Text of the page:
0
\$\begingroup\$

As the title says, I have capacitors rated 100VDC 18pF. Can I use these on a board that uses 5V Max ?

I can't really find any direct answer to that question.

What I want to do is to put a crystal to a chip and hopefully use these caps on the crystal.

\$\endgroup\$
1
  • \$\begingroup\$ Rule of thumb for electronic design: If it does more than what you need, even if it does much more than what you need, but it fits, and the price is right, then use it. \$\endgroup\$ Commented Jul 20, 2015 at 16:56

3 Answers 3

3
\$\begingroup\$

The voltage rating on a capacitor is a maximum value; you can use it in a lower voltage circuit just fine.

\$\endgroup\$
1
  • \$\begingroup\$ thanks for quick answer! was suspecting that but can't be sure if not electronics guru :) \$\endgroup\$
    – Deko
    Commented Jul 20, 2015 at 15:35
2
\$\begingroup\$

While Nick Johnson's answer is correct, there is a faint possibility that you might want to consider the following:

In the aerospace/hi-rel world, it is known that using tantalum electrolytic capacitors which are grossly overrated is not ideal. 50-volt capacitors used at 5 volts show a significantly higher failure rate than when used at 35 volts. As far as I know, the chemistry details are not accepted, and it's a pretty specialized (and easily avoided) problem, so there hasn't been much research on it.

In your case, you are talking about ceramic capacitors, and these do not have the same problem. As it happens, making lower-voltage versions just wouldn't save much, and these sorts of capacitors were developed back in vacuum tube days when voltages were much higher, so 100 V ceramics are very common. It's more a matter of inertia than anything else.

\$\endgroup\$
5
  • \$\begingroup\$ Not doubting that was true somewhere sometime, but the last manufacturer's recommendation I read was for at least 3:1 voltage overrating for tantalums used as bypass capacitors. Maybe that means you shouldn't used them at all. Fortunately, ceramics are getting good enough we don't have to use them very often anymore. \$\endgroup\$ Commented Jul 20, 2015 at 17:16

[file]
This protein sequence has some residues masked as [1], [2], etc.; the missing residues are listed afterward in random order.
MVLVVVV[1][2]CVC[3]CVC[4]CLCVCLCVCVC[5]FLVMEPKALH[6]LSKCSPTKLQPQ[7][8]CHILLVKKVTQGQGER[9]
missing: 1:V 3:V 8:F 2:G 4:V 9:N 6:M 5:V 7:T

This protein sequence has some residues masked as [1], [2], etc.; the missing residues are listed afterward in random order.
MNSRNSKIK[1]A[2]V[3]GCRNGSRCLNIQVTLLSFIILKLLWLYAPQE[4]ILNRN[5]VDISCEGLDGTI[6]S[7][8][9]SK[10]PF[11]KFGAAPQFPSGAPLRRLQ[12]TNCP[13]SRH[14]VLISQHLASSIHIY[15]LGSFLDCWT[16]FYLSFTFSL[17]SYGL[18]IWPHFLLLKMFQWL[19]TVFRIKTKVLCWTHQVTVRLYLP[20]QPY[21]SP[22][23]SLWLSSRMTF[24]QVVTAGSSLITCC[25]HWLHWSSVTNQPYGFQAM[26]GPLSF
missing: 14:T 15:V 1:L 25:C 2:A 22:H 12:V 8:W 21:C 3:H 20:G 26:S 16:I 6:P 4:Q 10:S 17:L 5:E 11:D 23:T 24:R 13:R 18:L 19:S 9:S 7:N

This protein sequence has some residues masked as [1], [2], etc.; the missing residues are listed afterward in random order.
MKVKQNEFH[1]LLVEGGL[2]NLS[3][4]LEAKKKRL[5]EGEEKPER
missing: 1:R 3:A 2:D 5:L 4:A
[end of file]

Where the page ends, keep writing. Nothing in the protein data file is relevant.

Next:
• \$\begingroup\$ @SpehroPefhany - hi-rel is weird. You also do things like putting resistors in series with tantalums to keep the surge currents down. \$\endgroup\$ Commented Jul 20, 2015 at 17:20
  • \$\begingroup\$ That's recommended too (in their &**&* fine print).. something like several ohms IIRC. Makes it pretty useless as a low-Z bypass. \$\endgroup\$ Commented Jul 20, 2015 at 17:22
  • 1
    \$\begingroup\$ @SpehroPefhany - Yeah, but it also keeps them from occasionally bursting into flame. Long live MLCs! \$\endgroup\$ Commented Jul 20, 2015 at 17:37
  • \$\begingroup\$ One from today (out of a fancy $8K instrumentation board we bought). Just toasty, no flames. \$\endgroup\$ Commented Jul 20, 2015 at 17:52
0
\$\begingroup\$

Yes above answers are right.Rated voltage is the maximum value at which capacitor can be operated and is safe to use at voltages below that

\$\endgroup\$

Your Answer

By clicking “Post Your Answer”, you agree to our terms of service and acknowledge you have read our privacy policy.

Not the answer you're looking for? Browse other questions tagged or ask your own question.